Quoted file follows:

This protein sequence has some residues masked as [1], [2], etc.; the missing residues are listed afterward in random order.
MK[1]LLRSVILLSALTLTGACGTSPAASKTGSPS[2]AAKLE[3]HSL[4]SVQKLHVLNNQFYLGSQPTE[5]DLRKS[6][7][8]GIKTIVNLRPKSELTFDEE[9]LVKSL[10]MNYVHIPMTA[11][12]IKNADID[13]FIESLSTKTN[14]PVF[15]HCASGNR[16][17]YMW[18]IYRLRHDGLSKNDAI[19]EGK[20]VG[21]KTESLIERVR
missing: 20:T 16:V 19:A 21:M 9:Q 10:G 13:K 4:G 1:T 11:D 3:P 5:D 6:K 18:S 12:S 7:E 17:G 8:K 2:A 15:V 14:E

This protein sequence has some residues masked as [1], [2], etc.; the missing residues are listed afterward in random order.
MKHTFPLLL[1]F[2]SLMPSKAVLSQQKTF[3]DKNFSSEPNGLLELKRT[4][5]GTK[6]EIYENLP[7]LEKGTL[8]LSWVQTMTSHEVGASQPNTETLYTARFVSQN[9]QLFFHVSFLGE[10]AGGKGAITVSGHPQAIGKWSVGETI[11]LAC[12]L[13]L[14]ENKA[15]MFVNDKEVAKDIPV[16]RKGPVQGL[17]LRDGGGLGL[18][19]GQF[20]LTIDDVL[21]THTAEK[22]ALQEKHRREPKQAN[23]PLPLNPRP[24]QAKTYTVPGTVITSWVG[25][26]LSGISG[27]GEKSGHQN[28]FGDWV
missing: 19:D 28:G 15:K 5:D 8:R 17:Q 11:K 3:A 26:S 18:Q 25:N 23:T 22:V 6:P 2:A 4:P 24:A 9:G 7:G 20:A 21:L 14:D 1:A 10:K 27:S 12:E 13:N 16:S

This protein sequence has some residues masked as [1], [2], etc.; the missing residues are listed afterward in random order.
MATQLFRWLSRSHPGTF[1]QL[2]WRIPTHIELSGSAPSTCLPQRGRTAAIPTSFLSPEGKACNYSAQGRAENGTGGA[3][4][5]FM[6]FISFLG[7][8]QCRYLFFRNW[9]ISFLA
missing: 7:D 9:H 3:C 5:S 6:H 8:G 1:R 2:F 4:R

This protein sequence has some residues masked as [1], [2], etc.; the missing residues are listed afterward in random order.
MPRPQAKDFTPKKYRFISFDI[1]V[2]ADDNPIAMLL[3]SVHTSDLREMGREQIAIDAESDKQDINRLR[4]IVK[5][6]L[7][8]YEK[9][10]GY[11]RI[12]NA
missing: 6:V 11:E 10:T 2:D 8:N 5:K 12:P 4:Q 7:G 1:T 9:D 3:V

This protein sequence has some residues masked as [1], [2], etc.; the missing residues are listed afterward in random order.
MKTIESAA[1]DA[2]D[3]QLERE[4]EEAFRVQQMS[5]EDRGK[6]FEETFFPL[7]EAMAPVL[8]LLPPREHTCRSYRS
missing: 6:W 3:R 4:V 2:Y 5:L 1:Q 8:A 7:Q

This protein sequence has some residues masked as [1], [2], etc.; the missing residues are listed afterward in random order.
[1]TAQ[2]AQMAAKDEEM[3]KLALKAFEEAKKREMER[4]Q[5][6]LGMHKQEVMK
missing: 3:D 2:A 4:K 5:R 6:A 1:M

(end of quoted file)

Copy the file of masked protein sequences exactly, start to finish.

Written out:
This protein sequence has some residues masked as [1], [2], etc.; the missing residues are listed afterward in random order.
MK[1]LLRSVILLSALTLTGACGTSPAASKTGSPS[2]AAKLE[3]HSL[4]SVQKLHVLNNQFYLGSQPTE[5]DLRKS[6][7][8]GIKTIVNLRPKSELTFDEE[9]LVKSL[10]MNYVHIPMTA[11][12]IKNADID[13]FIESLSTKTN[14]PVF[15]HCASGNR[16][17]YMW[18]IYRLRHDGLSKNDAI[19]EGK[20]VG[21]KTESLIERVR
missing: 20:T 16:V 19:A 21:M 9:Q 10:G 13:K 4:G 1:T 11:D 3:P 5:D 6:K 18:S 12:S 7:E 17:G 8:K 2:A 15:V 14:E

This protein sequence has some residues masked as [1], [2], etc.; the missing residues are listed afterward in random order.
MKHTFPLLL[1]F[2]SLMPSKAVLSQQKTF[3]DKNFSSEPNGLLELKRT[4][5]GTK[6]EIYENLP[7]LEKGTL[8]LSWVQTMTSHEVGASQPNTETLYTARFVSQN[9]QLFFHVSFLGE[10]AGGKGAITVSGHPQAIGKWSVGETI[11]LAC[12]L[13]L[14]ENKA[15]MFVNDKEVAKDIPV[16]RKGPVQGL[17]LRDGGGLGL[18][19]GQF[20]LTIDDVL[21]THTAEK[22]ALQEKHRREPKQAN[23]PLPLNPRP[24]QAKTYTVPGTVITSWVG[25][26]LSGISG[27]GEKSGHQN[28]FGDWV
missing: 19:D 28:G 15:K 5:D 8:R 17:Q 11:K 3:A 26:S 18:Q 25:N 23:T 22:V 6:P 2:A 4:P 24:A 9:G 7:G 20:A 21:L 14:D 1:A 10:K 27:S 12:E 13:N 16:S

This protein sequence has some residues masked as [1], [2], etc.; the missing residues are listed afterward in random order.
MATQLFRWLSRSHPGTF[1]QL[2]WRIPTHIELSGSAPSTCLPQRGRTAAIPTSFLSPEGKACNYSAQGRAENGTGGA[3][4][5]FM[6]FISFLG[7][8]QCRYLFFRNW[9]ISFLA
missing: 7:D 9:H 3:C 5:S 6:H 8:G 1:R 2:F 4:R

This protein sequence has some residues masked as [1], [2], etc.; the missing residues are listed afterward in random order.
MPRPQAKDFTPKKYRFISFDI[1]V[2]ADDNPIAMLL[3]SVHTSDLREMGREQIAIDAESDKQDINRLR[4]IVK[5][6]L[7][8]YEK[9][10]GY[11]RI[12]NA
missing: 6:V 11:E 10:T 2:D 8:N 5:K 12:P 4:Q 7:G 1:T 9:D 3:V

This protein sequence has some residues masked as [1], [2], etc.; the missing residues are listed afterward in random order.
MKTIESAA[1]DA[2]D[3]QLERE[4]EEAFRVQQMS[5]EDRGK[6]FEETFFPL[7]EAMAPVL[8]LLPPREHTCRSYRS
missing: 6:W 3:R 4:V 2:Y 5:L 1:Q 8:A 7:Q

This protein sequence has some residues masked as [1], [2], etc.; the missing residues are listed afterward in random order.
[1]TAQ[2]AQMAAKDEEM[3]KLALKAFEEAKKREMER[4]Q[5][6]LGMHKQEVMK
missing: 3:D 2:A 4:K 5:R 6:A 1:M